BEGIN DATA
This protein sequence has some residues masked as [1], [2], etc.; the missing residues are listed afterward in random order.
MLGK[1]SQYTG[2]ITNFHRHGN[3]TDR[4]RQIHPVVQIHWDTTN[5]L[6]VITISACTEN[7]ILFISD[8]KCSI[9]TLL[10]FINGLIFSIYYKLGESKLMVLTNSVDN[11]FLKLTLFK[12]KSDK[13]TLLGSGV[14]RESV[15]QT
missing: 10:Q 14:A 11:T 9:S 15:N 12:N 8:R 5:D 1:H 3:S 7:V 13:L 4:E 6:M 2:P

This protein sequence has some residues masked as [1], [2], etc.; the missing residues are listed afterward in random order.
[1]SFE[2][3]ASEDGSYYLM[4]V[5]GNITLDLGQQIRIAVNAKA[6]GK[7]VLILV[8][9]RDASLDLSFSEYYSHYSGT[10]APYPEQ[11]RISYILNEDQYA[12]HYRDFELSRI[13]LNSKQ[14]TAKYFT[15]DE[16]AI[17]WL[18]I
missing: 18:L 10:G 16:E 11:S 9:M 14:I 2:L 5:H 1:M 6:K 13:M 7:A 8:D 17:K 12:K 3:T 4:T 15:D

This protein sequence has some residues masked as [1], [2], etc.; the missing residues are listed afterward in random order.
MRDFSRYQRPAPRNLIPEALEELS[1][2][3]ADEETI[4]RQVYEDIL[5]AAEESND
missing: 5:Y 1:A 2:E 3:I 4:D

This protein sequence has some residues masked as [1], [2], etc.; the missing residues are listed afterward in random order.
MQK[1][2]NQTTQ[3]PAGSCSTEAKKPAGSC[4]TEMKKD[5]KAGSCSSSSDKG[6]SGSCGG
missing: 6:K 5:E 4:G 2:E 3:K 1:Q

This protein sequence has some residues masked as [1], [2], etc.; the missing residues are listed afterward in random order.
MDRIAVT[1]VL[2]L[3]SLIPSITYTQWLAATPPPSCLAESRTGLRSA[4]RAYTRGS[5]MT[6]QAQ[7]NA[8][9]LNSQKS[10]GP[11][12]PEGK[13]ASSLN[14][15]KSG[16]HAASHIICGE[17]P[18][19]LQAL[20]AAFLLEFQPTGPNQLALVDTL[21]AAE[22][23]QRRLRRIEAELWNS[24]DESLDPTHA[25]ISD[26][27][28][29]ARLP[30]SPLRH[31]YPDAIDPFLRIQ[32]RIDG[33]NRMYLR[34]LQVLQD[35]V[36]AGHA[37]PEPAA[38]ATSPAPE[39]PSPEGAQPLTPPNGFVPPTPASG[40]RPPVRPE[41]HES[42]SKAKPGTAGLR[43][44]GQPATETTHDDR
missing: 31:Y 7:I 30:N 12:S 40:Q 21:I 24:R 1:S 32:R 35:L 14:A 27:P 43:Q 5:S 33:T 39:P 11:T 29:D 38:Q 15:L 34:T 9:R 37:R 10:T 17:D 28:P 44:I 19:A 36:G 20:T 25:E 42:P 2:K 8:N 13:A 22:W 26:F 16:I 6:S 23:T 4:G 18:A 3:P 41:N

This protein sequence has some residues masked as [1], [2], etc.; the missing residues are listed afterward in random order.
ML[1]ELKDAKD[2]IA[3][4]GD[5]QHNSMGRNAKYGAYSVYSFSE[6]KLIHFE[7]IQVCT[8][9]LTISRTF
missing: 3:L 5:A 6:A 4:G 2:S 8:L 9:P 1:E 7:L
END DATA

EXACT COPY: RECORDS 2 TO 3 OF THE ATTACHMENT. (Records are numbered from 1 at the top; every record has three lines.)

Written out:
This protein sequence has some residues masked as [1], [2], etc.; the missing residues are listed afterward in random order.
[1]SFE[2][3]ASEDGSYYLM[4]V[5]GNITLDLGQQIRIAVNAKA[6]GK[7]VLILV[8][9]RDASLDLSFSEYYSHYSGT[10]APYPEQ[11]RISYILNEDQYA[12]HYRDFELSRI[13]LNSKQ[14]TAKYFT[15]DE[16]AI[17]WL[18]I
missing: 18:L 10:G 16:E 11:S 9:M 14:I 2:L 5:H 1:M 6:K 13:M 7:A 8:D 17:K 12:K 3:T 4:T 15:D

This protein sequence has some residues masked as [1], [2], etc.; the missing residues are listed afterward in random order.
MRDFSRYQRPAPRNLIPEALEELS[1][2][3]ADEETI[4]RQVYEDIL[5]AAEESND
missing: 5:Y 1:A 2:E 3:I 4:D